Monthly Archives: April 2015

Writing 101 Day 15: Your Voice will Find You

023

Christmas with the Family

How I remember a number of years ago

When for Christmas I was so determined to go home.

Of my siblings, I lived the furthest away

And had the longest trip to come home for Christmas Day.

As time drew near for me to make the long drive

I kept an eye on the pending weather outside.

With relief I saw the ground and roads looked clear

With no hint of a snowstorm to fear.

Then the phone rang; it was my loving but worried mom

Telling me it was snowing there and to not venture out; to not come.

“But the weather looks fine here and I’m already packed to go.

I will be alright,” I told her, “for here there isn’t any storm or snow.”

Then my brother jumped on the phone

And spoke in a sterner tone,

“Don’t come,” he warned, “for it is snowing like blazes here.”

“Well, I’m still coming,” I retorted, “for it is not snowing here.”

I was so determined to go home

And not spend this Christmas all alone.

I jumped in my car and sped on my way;

I was determined to be with family on Christmas Day.

I traveled the first half of my journey

With no troubles and no worries.

The roads were fine and clear

I felt I had nothing to fear.

But soon, just as I was warned,

I had finally caught up to the storm.

Roads became slick as snow dotted the ground.

Becoming concerned, I carefully slowed down.

With each city and town I traveled to,

The journey was more treacherous as I drove through.

I crossed the state line from Minnesota into Wisconsin;

Now my trek was two-thirds done.

Cautiously I had crossed the Mississippi River

While praying for God to guide me in this wintry weather.

Much to my dismay, the road conditions were worsening

As I slowed even more at each turn and each road crossing.

Finally, I was in the last leg with just one more town to go

And then soon I would be with family and safe at home.

But oh my, oh my, what a blinding surprise

Met my weary and strained eyes.

Now the road was so covered in thick snow

That I no longer could see where to go.

I sighed and teared and desperately prayed

For God to keep guiding me and showing the way.

Boldly, yet cautiously I followed by memory

Keeping track of the familiar landmarks that I could see.

I’d recognize a house, a barn, or a line of trees

And recall where the road used to be.

No one else was traveling on the road

I was on this journey feeling all alone.

Carefully, cautiously I continued on

Not letting my eyes become distracted for long.

I needed to keep my focus on the unseen road

Or else I would be lost and stuck in the mounting snow.

Somehow, God was there steadily leading me

And calming me with his quiet company.

I reached the last town, quiet and still

No one was around as a chilly silence there prevailed.

Sort of a creepy feeling with no one in sight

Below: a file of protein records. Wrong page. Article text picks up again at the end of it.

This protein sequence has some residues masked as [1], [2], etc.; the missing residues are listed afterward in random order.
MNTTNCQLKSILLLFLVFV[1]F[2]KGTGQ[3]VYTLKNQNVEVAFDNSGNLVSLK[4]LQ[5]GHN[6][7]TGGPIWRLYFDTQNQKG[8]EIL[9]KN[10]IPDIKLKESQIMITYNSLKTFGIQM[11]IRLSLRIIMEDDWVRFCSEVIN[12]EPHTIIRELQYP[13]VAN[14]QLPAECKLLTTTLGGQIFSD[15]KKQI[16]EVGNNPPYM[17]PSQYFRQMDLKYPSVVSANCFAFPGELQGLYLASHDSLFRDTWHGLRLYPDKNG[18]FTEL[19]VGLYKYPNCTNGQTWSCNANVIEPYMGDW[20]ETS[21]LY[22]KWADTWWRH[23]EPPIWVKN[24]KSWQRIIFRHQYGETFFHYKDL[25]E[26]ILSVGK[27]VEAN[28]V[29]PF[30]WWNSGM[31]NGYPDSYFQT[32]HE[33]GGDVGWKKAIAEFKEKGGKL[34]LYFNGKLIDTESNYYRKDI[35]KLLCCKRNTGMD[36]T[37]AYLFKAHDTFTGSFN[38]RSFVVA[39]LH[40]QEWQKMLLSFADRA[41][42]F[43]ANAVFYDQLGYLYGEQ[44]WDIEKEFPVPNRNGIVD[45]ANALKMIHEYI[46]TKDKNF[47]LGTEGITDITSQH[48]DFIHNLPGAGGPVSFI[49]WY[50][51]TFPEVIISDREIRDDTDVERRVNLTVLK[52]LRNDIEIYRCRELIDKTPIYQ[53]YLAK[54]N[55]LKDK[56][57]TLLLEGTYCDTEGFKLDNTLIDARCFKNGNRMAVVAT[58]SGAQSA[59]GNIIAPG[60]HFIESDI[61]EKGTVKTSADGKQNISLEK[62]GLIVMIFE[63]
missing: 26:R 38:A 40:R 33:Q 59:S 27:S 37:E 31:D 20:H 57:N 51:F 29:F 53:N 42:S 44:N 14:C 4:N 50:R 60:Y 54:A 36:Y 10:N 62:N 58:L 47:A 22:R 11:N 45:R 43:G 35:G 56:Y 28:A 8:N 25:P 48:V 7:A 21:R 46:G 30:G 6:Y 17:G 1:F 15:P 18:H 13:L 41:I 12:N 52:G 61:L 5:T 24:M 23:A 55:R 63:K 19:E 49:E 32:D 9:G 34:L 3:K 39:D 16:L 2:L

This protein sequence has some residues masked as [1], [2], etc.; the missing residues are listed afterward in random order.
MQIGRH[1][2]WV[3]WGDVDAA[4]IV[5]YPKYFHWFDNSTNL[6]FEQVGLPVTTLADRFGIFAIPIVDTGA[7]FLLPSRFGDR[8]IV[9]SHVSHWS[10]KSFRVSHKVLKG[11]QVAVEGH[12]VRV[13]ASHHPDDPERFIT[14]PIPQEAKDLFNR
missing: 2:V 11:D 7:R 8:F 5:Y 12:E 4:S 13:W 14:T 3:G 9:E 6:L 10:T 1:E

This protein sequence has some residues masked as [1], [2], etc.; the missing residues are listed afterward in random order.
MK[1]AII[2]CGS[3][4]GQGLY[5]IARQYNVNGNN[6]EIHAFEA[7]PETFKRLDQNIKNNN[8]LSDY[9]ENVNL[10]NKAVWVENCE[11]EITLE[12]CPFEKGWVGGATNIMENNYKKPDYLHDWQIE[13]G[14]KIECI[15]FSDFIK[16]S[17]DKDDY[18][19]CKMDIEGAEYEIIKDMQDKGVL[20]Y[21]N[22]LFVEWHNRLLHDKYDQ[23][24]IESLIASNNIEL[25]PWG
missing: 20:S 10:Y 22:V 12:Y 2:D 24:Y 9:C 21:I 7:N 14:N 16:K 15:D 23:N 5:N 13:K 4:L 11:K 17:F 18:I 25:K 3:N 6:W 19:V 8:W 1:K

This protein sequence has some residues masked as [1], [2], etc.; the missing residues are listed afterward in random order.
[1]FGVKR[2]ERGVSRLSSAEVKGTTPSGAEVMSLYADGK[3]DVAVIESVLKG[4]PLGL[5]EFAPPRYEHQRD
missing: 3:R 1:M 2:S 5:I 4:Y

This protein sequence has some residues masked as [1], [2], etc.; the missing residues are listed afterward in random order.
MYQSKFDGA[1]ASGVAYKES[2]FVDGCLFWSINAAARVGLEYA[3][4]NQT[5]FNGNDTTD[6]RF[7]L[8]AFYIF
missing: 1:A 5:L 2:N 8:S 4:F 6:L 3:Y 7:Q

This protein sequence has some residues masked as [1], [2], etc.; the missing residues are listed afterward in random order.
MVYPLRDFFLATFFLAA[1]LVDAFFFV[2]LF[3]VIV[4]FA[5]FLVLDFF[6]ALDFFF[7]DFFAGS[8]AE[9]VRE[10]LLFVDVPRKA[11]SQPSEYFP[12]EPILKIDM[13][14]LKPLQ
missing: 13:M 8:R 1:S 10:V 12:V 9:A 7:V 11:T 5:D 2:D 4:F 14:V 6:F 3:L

But I knew everyone was staying warm inside.

Finally, I reached the last road leading to the old farm

And soon pulled into the driveway facing the old red barn.

Most of the family was gathered on the porch

Greeting each other and elated beyond words.

For through the storm we all had come

And now were together and safe at home.

My sister-in-law was first to warmly greet,

“how are you?” as she held the door for me.

“Hooray, she’s here,” my young niece jumped,

“Now we can play ‘Leopard Hunt’.”

We enjoyed a savory celebration feast

And then gathered around the Christmas tree.

The gifts and the tearing wrapping paper are a blur to me

But what I recall the most is the love of family.

Later, my mother sat in her chair all alone

And not forgetting all that God has done.

She knew the story of Jesus’ miraculous birth

To show God’s love to us all on earth.

But now, she replied quietly to me,

“God was here; don’t you think, don’t you see?

He indeed gave us another miracle today

When he brought you home safe for Christmas Day.”

Writing 101 Day 14: To Whom it May Concern

183

Please Listen to the Quiet Person Inside of Me

Is there a quiet person somewhere in your life?

Some who sits nearby and who barely says “Hi”?

Do you ever wonder why they are that way

As they silently pass through the day?

Or do you believe they are just too stuck up

And so dismiss them without further thought?

I have been accused of that and called names;

Hurtful names that haunt and leave me maimed.

For I am one of those quiet individuals too

And for many reasons I guess, quietness is my refuge.

I try to be outgoing and a little social

But sometimes reaching others is a battle.

For I strain to try and really listen

And join in on the conversation

But hearing the right words is sometimes hard

Especially when listening from afar.

I try to respond and tactfully associate

But find my words or actions are not appropriate.

I receive glares and stares with awkward silence

Which then pummels my inner confidence.

Also when young, I was teased too much and put down

So now I fear looking foolish or like a clumsy clown.